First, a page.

“The Lawfulness of Women Preaching”—Mary Peisley’s Journals & Letters

Mary Peisley also visited Quaker settlements in North Carolina in the 18thcentury. As I mentioned in my last post, she was a Quaker missionary from Ireland, and she was Catherine Phillips’ companion when she trod the colony’s remote back roads and Indian paths in 1753-54.

Together the two women explored the Carolina backcountry, followed the Cape Fear River to Wilmington and traveled north to the old Quaker meetings above the Albemarle Sound.

Mary Peisley Neale's Some Account of the Life and Religious Exercises of Mary Neale, formerly Mary Peisley (Dublin, 1795)

Mary Peisley Neale’s Some Account of the Life and Religious Exercises of Mary Neale, formerly Mary Peisley (Dublin, 1795)

We’ve already looked at Phillips’ Memoirs. But a collection of Peisley’s writings, called Some Account of the Life and Religious Exercises of Mary Neale, formerly Mary Peisley, also gives us a view of their journey.

Drawing from her journals and letters, her widowed husband, Samuel Neale, published the volume in Dublin in 1795.

 

By then Peisley had been dead nearly 40 years. Always frail and prone to illness, she had died in 1757, soon after her return from America, and only three days after her wedding.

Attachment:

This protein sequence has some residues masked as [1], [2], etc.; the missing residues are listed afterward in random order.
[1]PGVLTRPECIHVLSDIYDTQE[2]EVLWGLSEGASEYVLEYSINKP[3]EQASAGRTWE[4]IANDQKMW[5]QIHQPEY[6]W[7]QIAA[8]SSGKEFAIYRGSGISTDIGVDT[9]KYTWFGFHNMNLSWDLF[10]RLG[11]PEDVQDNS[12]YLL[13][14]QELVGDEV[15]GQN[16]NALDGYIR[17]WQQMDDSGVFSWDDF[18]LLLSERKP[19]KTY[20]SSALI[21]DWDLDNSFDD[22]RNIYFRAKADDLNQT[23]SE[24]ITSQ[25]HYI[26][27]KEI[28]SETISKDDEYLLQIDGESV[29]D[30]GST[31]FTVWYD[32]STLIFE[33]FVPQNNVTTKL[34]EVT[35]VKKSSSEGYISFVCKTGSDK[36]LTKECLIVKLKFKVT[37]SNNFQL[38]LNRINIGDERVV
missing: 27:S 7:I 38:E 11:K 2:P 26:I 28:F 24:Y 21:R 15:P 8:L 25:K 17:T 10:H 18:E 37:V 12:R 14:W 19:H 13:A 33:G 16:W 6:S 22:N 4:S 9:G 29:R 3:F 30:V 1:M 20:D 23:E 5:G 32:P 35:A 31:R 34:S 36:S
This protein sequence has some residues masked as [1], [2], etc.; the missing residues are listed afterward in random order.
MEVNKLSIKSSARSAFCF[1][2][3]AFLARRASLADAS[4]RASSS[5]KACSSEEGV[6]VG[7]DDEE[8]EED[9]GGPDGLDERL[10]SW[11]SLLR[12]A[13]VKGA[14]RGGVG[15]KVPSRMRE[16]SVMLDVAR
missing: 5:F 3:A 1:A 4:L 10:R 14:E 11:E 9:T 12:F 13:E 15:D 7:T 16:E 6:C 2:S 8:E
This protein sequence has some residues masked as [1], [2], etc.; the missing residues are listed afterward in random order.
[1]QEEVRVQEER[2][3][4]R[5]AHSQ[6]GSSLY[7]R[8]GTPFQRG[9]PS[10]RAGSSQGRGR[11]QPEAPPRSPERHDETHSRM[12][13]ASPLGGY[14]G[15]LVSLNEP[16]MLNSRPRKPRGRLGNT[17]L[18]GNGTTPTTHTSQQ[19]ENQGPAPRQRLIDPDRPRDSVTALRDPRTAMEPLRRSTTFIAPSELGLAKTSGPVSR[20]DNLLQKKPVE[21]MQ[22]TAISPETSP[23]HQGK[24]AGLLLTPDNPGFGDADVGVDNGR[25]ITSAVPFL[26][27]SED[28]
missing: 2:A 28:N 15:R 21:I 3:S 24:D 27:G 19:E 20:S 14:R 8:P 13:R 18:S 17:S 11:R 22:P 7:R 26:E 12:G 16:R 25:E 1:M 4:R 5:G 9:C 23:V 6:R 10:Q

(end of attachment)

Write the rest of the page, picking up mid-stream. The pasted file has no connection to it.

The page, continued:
“Unrestrained by the cross of Christ”

A little about Mary Peisley. She was born in Ballymore, a village in County Kildare, Ireland, in 1717. She was educated in the Society of Friends (the Quakers), but she turned her back on the faith in her youth.

During those years, she lived – and I must say, I love this turn of phrase—“unrestrained by the cross of Christ.”

She had a religious awakening after a near death accident, when she fell from a horse, and she embraced the Quaker faith in 1744.

She did so with fervor. In early Quakerism, women often served as ministers, lay leaders and evangelists. Peisley became a well-known itinerant minister in Ireland in the 1740s. Her teachings proved influential and evidently brought many people into the faith, including her future husband.